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I am curious and want to do some personal research into alpha signals, but I couldn't find much relevant information. What I think will be the way to is to start with a return series, build a long- short portfolio (e.g. top/bottom decile or some more refined ML techniques), take those returns calculate z-scores and do s.th like

z-score * IC * volatility 

to get a real alpha signal that I can use in a portfolio optimisation context. Would be great to get more insight.

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  • $\begingroup$ Generally, the questions of type "How to make money?" are off topic here. $\endgroup$ – LazyCat Jun 4 '17 at 17:27
  • $\begingroup$ If the goal is to only understand how to generate an alpha signal in general terms that could be fed in something like Black and Litterman, I thinks its okay. Asking for a method to generate alpha for today's markets? Not so much. $\endgroup$ – Bob Jansen Jun 4 '17 at 17:54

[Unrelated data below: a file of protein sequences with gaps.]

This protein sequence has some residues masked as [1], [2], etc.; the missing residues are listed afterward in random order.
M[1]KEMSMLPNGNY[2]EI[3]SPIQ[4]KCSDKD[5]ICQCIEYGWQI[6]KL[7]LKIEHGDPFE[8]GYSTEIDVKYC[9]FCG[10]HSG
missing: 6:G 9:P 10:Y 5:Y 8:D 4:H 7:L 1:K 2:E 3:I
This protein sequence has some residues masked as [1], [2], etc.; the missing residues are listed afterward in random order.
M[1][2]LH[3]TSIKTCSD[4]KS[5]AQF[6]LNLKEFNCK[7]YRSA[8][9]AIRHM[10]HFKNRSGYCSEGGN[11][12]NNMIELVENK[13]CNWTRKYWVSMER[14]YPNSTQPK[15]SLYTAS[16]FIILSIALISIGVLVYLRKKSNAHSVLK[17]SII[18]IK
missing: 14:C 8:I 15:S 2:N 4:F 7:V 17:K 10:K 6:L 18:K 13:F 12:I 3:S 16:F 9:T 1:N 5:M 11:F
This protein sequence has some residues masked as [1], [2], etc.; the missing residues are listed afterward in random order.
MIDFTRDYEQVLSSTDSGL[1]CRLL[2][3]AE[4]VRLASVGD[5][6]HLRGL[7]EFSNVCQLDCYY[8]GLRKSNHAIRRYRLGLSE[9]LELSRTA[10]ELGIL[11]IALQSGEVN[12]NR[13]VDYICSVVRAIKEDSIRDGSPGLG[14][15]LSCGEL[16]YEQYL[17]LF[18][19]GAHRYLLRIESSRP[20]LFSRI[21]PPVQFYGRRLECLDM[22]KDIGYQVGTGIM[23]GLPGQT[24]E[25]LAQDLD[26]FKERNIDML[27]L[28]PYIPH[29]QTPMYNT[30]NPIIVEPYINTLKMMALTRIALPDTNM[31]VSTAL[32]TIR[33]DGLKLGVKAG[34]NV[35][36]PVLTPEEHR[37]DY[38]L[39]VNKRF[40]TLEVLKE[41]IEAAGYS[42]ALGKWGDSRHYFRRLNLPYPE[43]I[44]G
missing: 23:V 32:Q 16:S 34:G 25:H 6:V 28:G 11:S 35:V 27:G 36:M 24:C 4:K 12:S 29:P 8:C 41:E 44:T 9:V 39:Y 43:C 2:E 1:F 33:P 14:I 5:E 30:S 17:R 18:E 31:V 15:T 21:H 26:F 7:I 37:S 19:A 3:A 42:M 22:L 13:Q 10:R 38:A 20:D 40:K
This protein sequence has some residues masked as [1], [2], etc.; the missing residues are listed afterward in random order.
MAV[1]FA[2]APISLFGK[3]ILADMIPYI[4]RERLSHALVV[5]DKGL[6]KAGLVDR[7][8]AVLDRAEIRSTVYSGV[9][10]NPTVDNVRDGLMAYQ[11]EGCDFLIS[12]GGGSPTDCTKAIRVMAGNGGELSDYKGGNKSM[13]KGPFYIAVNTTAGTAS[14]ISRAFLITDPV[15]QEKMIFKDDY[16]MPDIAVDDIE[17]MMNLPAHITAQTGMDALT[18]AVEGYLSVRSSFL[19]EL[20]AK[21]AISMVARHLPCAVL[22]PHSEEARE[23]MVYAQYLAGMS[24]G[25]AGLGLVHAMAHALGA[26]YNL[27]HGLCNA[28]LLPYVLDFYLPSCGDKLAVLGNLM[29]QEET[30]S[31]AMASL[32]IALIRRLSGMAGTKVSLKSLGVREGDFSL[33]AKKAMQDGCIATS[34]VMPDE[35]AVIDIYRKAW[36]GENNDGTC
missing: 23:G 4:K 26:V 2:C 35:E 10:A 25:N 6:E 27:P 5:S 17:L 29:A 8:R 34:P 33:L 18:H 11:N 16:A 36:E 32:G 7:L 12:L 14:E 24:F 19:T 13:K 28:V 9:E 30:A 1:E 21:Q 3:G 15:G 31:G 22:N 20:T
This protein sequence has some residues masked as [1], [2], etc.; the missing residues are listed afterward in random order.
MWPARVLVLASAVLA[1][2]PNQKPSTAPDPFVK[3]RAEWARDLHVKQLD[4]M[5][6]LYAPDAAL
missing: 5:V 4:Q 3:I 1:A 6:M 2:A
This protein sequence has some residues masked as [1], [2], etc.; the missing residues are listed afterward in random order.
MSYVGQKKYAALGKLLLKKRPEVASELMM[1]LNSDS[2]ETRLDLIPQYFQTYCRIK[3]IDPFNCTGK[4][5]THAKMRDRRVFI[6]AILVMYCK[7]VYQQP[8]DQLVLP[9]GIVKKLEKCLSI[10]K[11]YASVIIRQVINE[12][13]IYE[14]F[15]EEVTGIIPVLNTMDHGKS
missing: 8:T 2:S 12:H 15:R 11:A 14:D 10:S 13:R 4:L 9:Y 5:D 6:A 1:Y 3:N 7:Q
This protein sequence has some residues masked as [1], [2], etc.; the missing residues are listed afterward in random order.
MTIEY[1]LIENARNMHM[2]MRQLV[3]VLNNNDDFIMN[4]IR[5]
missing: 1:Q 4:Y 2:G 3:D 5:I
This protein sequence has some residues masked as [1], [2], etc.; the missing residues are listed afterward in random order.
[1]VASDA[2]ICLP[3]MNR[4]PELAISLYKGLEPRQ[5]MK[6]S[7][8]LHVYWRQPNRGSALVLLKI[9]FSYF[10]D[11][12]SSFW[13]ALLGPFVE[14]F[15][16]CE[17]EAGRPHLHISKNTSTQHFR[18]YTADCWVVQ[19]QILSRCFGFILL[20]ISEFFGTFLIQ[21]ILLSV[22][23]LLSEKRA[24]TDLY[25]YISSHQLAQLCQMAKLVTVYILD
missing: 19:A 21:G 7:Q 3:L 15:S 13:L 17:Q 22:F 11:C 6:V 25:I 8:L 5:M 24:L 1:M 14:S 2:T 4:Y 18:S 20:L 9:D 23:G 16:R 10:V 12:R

• $\begingroup$ I am interested in the concept, I thought that's fine as it's a big part of factor research. $\endgroup$ – ThatQuantDude Jun 4 '17 at 19:21
  • $\begingroup$ One paper I know that talks about how to incorporate empirical data signals into a portfolio optimisation is Brandt's well known paper on Parametric Portfolio Policies. But I don't think that paper talks about Alpha per se. $\endgroup$ – Alex C Jun 4 '17 at 19:52
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    $\begingroup$ The only 'practical' publication I could find was from MSCI titled 'Converting Scores into Alphas'. $\endgroup$ – ThatQuantDude Jun 4 '17 at 19:58
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I used to combine factors into an expected return per signal. I then used historical return variances to create a Sharpe-optimized weighted portfolio. In hindsight, I wish I had not used the Sharpe ratio to create the final alpha signal. I believe that more recent work in Stochastic Portfolio Theory and the Continuous Kelly Capital Growth Criterion provides better avenues for maximizing the long-run rate of return for a given amount of risk. I also regret using historical return variances since I think our data contained information that would have been useful in constructing forward-looking covariance matrices.

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